Michael "Mike" Cutter is a fictional character on the long-running NBC series Law & Order and its spinoff Law & Order: Special Victims Unit played by Linus Roache. The character debuted in the eighteenth season premiere of Law & Order, broadcast on January 2, 2008, and remained until its series finale "Rubber Room" on May 24, 2010. The character returned to television in the thirteenth season premiere of Special Victims Unit, broadcast on September 21, 2011. He has appeared in sixty-three episodes of L&O and four episodes of SVU.
Within the continuity of Law & Order, Cutter is an Executive Assistant District Attorney, following the appointment of his predecessor Jack McCoy (Sam Waterston) to the New York County District Attorney seat vacated by Arthur Branch (Fred Dalton Thompson).
He works closely with Connie Rubirosa (Alana de la Garza), the Assistant District Attorney who had previously aided McCoy. Because of this, he has occasionally discussed McCoy with her—usually with complaints—in an attempt to understand his new boss. As evidenced by his first appearance, he is familiar with former District Attorney Arthur Branch, having apparently been in Branch's office on at least one occasion. In the episode "Executioner", he reveals that he supports the death penalty. In the L&O episode "By Perjury", he is almost murdered in the bathroom of the courthouse before being saved at the last moment by detectives Cyrus Lupo (Jeremy Sisto) and Kevin Bernard (Anthony Anderson).
In the episode "Innocence", Cutter's former Hudson University law professor raises an issue regarding Cutter's qualification to practice law. Although he did the required undergraduate work, a few college credits were not recorded into his academic record. As a result of the missing credits, Cutter never received an undergraduate degree, a Bachelor of Arts (BA). Despite the lack of an undergraduate degree, he attended and graduated from law school; however, he "perpetuated" the oversight to the Bar Overseers by misrepresenting to them that he had received a BA and was admitted to the New York State Bar. He made the same misrepresentation when he applied for a position with the Manhattan District Attorney's Office. At the end of the episode, he receives a letter of reprimand from the Bar Overseers which also states that the flaw in his academic background does not prejudice his past convictions. The letter is published in the Law Journal the next day, and he is able to retain his law license.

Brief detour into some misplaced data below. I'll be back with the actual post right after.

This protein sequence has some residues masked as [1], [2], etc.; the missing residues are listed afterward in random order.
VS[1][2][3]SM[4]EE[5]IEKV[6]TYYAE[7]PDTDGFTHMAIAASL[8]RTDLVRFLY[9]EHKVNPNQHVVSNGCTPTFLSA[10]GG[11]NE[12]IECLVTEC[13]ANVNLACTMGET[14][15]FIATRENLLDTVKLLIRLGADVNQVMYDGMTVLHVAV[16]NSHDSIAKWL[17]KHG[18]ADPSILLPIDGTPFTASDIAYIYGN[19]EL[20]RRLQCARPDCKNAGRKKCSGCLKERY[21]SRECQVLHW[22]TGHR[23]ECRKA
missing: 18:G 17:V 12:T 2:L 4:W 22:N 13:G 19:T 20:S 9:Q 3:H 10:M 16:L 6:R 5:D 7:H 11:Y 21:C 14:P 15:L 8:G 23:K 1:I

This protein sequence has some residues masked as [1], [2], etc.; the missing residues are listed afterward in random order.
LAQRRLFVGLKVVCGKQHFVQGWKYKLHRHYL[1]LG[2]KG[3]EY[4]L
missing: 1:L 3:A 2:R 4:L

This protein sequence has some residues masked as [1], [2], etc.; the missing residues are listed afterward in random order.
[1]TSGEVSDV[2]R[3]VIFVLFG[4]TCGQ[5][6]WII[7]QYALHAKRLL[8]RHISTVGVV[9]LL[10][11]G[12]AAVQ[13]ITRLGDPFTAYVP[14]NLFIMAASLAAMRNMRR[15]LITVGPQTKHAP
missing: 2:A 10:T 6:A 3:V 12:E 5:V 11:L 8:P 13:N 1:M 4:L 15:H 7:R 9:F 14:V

In 2011, the character was introduced into the continuity of Law & Order: Special Victims Unit. In the show's universe, Cutter is demoted at the District Attorney's office to Bureau Chief ADA, where he oversees the assistant district attorneys assigned to the Special Victims Unit, most notably longtime Special Victims ADA's Alexandra Cabot (Stephanie March) and Casey Novak (Diane Neal). He is introduced as SVU's Bureau Chief in the episode "Scorched Earth", where an Italian diplomat is accused of raping a hotel maid. He works with Cabot to prosecute the case. When he tells her that they are dropping the charges, she protests his decision, saying "All I ever heard was how Mike Cutter was a crusader for justice." The case goes to trial, but the jury deadlocks on the rape charge.
In the episode "True Believers", Cutter takes the lead on a case when Cabot is unavailable where a college music student (Sofia Vassilieva) is raped at gunpoint by a drug dealer. Powerful defense attorney Bayard Ellis (Andre Braugher) uses issues of race in his defense and Cutter fails to get a guilty verdict on the case. Cutter's strong handed tactics do not sit well with the SVU detectives, especially Detective Nick Amaro (Danny Pino), who has to be calmed by Sergeant John Munch (Richard Belzer) when Cutter asks him a question about the legality of their arrest.
Cutter is last seen in the episode "Father's Shadow", in which he prosecutes a reality show producer for raping an aspiring actress.